Pembrolizumab Induces Notable Response Rate in Patients With Pretreated Vulvar Squamous Cell Carcinoma

March 28, 2021
Conor Killmurray

Patients with heavily pretreated vulvar squamous cell carcinoma experienced responses with pembrolizumab monotherapy in a nonrandomized phase 2 trial, regardless of PD-L1 status.

Results of the phase 2 KEYNOTE-158 trial (NCT02628067) that were presented at the Society of Gynecological Oncology (SGO) 2021 Virtual Annual Meeting on Women’s Cancer demonstrated that patients with previously treated vulvar squamous cell carcinoma who received single-agent pembrolizumab experienced durable responses, and this was seen across PD-L1 expression levels.

In the nonrandomized, multicohort, open-label study, investigators saw an objective response rate (ORR) of 10.9% (95% CI, 5.6%-18.7%) in patients with vulvar squamous cell carcinoma treated with pembrolizumab. One patient had a complete response (CR) and 10 patients had a partial response (PR). Responses were also found to be durable with a median duration of response (DOR) of 20.4 months after a median follow-up of 36 months (range, 15.4-55.2) among responding patients.

“Although 11% had a confirmed response to the study, irrespective of PD-L1 status, another 18% [had] stable disease, making an overall clinical benefit rate of 28.7%,” explained Ronnie Shapira Frommer, MD, who presented the abstract on KEYNOTE-158 at the virtual event. According to Frommer, this was a meaningful treatment group (n = 101) because there is currently no standard of care. Of note, 95 patients discontinuing treatment at some point during the study.

Stratifying outcomes by PD-L1 tumor status, both positive and negative tumors had meaningful responses to pembrolizumab monotherapy. Eight of 84 patients with a PD-L1–positive status responded, for an ORR of 9.5% (95% CI, 4.2%-17.9%), one of whom had a CR and 7 with PRs. In comparison, of the 7 patients with tumors that were PD-L1 negative, 2 had PRs for an ORR of 28.6% (95% CI, 3.7%-71%).

In the overall treatment population, median progression-free survival (PFS) was 2.1 months (95% CI, 2.0-2.1) with a median overall survival (OS) of 6.2 months (95% CI, 4.9-9.4). The OS rate was considered meaningful by the investigators, as 50.5% of the patients were alive after 6 months and 14% were alive after 24 months.

Only 3.6% of 78 patients from baseline saw a reduction in tumor size, but responses were still evident in both patients with PD-L1–positive and -negative status, said Frommer, director of the Ella Lemelbaum Institute for Immuno-Oncology and head of the Onco-Gynecological Unit at the Sheba Medical Center in Israel. These responses were also evident in the first and second rounds of treatment follow-up.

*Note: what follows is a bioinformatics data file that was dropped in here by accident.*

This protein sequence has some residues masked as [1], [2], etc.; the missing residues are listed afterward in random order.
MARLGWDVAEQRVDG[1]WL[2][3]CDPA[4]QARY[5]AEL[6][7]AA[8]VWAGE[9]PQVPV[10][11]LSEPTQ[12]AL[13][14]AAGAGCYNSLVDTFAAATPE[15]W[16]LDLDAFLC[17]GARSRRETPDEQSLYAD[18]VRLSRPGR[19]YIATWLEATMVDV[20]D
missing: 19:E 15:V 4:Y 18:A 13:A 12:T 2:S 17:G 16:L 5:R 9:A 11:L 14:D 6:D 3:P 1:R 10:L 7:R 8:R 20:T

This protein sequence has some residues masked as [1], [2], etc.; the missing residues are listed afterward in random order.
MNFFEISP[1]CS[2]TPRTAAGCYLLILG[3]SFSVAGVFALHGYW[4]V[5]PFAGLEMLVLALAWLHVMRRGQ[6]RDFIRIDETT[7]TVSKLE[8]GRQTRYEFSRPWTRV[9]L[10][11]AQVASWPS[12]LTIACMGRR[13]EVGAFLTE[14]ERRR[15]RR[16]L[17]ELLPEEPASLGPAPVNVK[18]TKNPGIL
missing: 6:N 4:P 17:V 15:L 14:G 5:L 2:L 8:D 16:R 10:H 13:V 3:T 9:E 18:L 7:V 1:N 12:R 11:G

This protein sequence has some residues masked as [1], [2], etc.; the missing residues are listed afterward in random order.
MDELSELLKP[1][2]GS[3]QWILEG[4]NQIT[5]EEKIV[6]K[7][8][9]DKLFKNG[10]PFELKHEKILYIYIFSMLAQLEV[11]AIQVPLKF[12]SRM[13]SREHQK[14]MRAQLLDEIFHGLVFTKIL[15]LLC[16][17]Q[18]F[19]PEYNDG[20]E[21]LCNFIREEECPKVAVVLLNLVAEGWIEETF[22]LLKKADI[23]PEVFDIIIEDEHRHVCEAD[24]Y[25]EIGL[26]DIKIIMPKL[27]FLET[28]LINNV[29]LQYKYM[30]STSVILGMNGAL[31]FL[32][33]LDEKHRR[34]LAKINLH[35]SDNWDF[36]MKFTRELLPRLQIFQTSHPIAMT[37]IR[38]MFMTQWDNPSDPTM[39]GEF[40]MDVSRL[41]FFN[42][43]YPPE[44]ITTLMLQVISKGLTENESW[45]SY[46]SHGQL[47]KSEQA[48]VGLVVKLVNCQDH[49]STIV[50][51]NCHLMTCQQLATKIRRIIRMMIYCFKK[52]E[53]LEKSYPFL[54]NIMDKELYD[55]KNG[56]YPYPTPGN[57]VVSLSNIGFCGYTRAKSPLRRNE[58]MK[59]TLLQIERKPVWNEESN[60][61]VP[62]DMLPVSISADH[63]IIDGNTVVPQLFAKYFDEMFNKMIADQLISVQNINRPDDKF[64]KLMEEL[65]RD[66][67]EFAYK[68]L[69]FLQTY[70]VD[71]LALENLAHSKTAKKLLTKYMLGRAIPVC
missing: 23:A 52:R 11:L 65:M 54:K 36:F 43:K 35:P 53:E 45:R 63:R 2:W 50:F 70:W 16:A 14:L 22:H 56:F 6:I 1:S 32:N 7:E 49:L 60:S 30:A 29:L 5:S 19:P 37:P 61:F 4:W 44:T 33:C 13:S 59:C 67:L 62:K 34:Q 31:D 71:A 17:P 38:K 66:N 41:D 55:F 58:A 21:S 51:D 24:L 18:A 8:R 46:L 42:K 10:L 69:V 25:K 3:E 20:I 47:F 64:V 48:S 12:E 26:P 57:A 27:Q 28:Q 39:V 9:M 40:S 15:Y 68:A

Enrolled patients were 18 years or older who had advanced vulvar squamous cell carcinoma with prior treatment failure and an ECOG performance status of 0 or 1. PD-L1 positivity in tumors was defined as a combined positive score of 1 or more evaluated by using the PD-L1 IHC 22C3 pharmDx assay. Pembrolizumab at 20 mg was given to patients once every 3 weeks until disease progression, unacceptable toxicity, or completion of 35 treatment cycles. Tumor imaging was done every 9 weeks for 1 year and every 12 weeks afterward. The primary end point of the study was ORR with secondary end points including DOR, PFS, OS, and safety.

Safety of pembrolizumab monotherapy was in line with other studies of the drug and immune checkpoint inhibitors as a whole. Fifty percent of patients on the study experienced adverse events (AEs) with 11% considered grade 3 or above; 5% of patients discontinued treatment due to AEs. Other discontinuations from the trial were due to radiologic disease progression (46.5%), clinical disease progression (29.7%), and consent withdrawal (4%).

The most common treatment-related AE was nausea experienced by 7.9% of patients, followed by diarrhea (6.9%), hypothyroidism (6.9%), asthenia (5.9%), decreased appetite (5.9%), fatigue (5.9%), pruritus (5.9%), hyperthyroidism (5%), and rash (5%). There were 2 cases of treatment-related death due to severe hepatitis. Eighteen percent of patients that experienced a treatment-related AE experienced endocrinopathy.

Immune-mediated AEs were experienced at any grade by 17.8% of patients with 5.9% experiencing AEs grade 3 or above. This led to discontinuation of treatment in 3% of patients. The most common immune-mediated AEs were hypothyroidism (9.9%), hyperthyroidism (5.9%), pneumonitis (3%), hepatitis (2%), severe skin reaction (2%), colitis (1%), thyroiditis (1%), and vasculitis (1%).

Reference:

Frommer RS, Mileshkin L, Manzyuk L, et al. Pembrolizumab for Vulvar Squamous Cell Carcinoma: Results From the Phase 2 KEYNOTE-158 Study. Abstract presented at: Society of Gynecological Oncology 2021 Virtual Annual Meeting on Women’s Cancer; March 19-21, 2021; Virtual. Abstract 11603.